In the picture: a group of children learn how to place themselves within their environment.

In addition to orientation and mobility, an example of an ADL lesson that is taught includes money management. In this lesson, students learn how to identify money, keep items organized in wallets, the general cost of basic items, and ways to be safe with money. Clothing selection is another lesson taught within ADL. This includes how to identify different kinds of clothes, how to keep clothes organized, and how to know the different types of clothing owned. Once these exercises become comfortable, participants then practice skills such as putting clothes on hangers and folding different articles of clothing.  ADL’s curriculum also includes meal preparation, with lessons such as cutting, peeling, food identification, pouring liquids into cups, and spreading hummus on bread. Of course, cleaning the area after a finishing a meal is discussed, and this includes wiping down the table and sweeping.

In the picture: two children wipe down a table.

In the picture: two children wipe down a table.

Since the Life Skill Program meets for only two weeks, it is important to always review the skills that students have learned, and to give them more opportunities to practice. Even if a student does fine the first time doesn’t necessarily mean that he or she has mastered the skill or that he or she will be able to do it again in the future. In this way, practice is essential.

Social Literacy

The physical act of learning life skills is not the only component of the Life Skill Program. The social literacy component of our curriculum goes beyond learning skills that will be implemented later. The social literacy aspect of our program is based on discussion, which includes practicing conversation skills and learning how to participate in different kinds of games. There are also lessons which teach students how to talk about individual visual conditions, as well as different accommodations for people with low vision to make so that they can see things better. For example, if a person with visual impairment tries to eat something on a black table, making the plate white helps since those colors are in high contrast. Lastly, one of an essential skill practiced in the Life Skill Program is how and when to stand up for oneself. In these lessons, students learn how to vocalize what they need, but also when they don’t need help. Learning boundaries—and how to best assert them—is an essential tool for any independent person in the world, but even more so for people with disabilities, because they are often taught subconsciously that they are victims and should follow others’ leads.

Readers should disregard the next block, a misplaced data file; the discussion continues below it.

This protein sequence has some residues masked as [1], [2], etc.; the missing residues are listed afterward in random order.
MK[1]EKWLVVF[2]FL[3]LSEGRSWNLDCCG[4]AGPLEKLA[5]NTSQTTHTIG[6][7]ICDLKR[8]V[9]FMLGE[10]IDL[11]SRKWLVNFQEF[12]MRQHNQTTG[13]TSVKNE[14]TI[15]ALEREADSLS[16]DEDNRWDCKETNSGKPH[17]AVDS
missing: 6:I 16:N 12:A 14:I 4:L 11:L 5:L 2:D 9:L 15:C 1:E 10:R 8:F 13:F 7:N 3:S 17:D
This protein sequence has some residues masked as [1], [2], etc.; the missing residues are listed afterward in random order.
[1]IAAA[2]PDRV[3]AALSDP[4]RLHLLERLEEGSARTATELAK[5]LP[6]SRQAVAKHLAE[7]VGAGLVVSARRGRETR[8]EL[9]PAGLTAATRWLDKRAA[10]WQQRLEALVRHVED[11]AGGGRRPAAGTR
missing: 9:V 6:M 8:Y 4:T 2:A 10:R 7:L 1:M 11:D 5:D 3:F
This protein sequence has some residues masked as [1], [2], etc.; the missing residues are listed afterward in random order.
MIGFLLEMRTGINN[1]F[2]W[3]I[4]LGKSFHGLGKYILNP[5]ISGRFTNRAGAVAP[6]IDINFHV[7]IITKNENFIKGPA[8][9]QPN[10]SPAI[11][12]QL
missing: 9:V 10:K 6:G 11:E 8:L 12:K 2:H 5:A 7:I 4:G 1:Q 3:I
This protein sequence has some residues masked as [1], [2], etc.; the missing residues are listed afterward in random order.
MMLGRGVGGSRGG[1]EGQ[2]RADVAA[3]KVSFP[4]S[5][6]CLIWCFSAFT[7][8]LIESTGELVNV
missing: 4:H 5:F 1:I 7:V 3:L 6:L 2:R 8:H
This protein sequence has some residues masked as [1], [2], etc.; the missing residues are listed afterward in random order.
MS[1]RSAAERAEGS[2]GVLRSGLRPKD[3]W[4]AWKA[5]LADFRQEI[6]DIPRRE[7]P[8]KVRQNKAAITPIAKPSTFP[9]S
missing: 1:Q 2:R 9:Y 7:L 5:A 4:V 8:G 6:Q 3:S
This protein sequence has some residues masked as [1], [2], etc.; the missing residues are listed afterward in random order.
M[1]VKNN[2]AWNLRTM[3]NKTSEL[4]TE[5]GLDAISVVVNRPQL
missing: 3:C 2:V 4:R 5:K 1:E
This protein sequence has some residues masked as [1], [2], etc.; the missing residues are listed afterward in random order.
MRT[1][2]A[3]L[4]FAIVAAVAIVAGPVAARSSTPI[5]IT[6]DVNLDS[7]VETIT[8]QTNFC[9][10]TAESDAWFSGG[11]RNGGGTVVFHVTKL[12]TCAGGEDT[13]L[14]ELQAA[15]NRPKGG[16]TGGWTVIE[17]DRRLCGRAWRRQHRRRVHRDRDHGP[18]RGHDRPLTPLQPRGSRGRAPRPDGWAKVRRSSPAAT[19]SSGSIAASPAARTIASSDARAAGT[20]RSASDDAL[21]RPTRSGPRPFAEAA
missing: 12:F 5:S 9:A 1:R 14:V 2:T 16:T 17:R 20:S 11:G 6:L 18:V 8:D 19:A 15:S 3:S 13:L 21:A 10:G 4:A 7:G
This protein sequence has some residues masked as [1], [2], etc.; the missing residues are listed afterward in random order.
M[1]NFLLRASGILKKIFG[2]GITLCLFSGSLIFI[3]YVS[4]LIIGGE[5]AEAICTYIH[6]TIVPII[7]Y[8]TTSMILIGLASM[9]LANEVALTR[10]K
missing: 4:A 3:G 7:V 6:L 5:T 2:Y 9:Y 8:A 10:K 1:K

“In general, the social component is huge,” says Erica. “Many of these children are often isolated, and giving them an opportunity to interact with other students can make a huge impact. In addition, being surrounded by teachers who have higher expectations on them than what they typically find in their day-to-day lives is powerful. With that in mind, sometimes the best takeaways for many of these students is that that they’re there to learn, and to interact with each other.”

This notion of integrating youth with visual impairment without question and expecting that they will rise to the occasion is a foundation of ETI’s philosophy and program design, and it allows the kids to succeed when they are integrated with sighted youth in Camp Rafiqi.

“A lot of the things that the teachers do are amazing, but there’s also all these little things that the teacher doesn’t even realize they’re doing that means a lot to the student,” says Erica. “They can be quite life-changing."

In the picture: a closeup of a child's and teacher's hands feeling the handle of the white cane.

In the picture: a closeup of a child's and teacher's hands feeling the handle of the white cane.

Empowering Lebanon's Youth

It all started with a camp.

In the spring of 2011, ETI’s Founder and CEO, Sara Minkara, was a math and economics major at Wellesley College, planning to apply to graduate school in one of those fields. Sara’s friend Maysa, also a Wellesley student of Lebanese descent, came up with the idea for the camp. Maysa came from an education background, whereas Sara’s passion aligned with disability rights and inclusion. “She wanted to do something  in Lebanon and I wanted to do something about blindness and inclusion. So we put our heads together and came up with the idea of a summer camp. We then applied for the Clinton Foundation grant and other Wellesley grants, which we got, and put on the camp,” says Sara.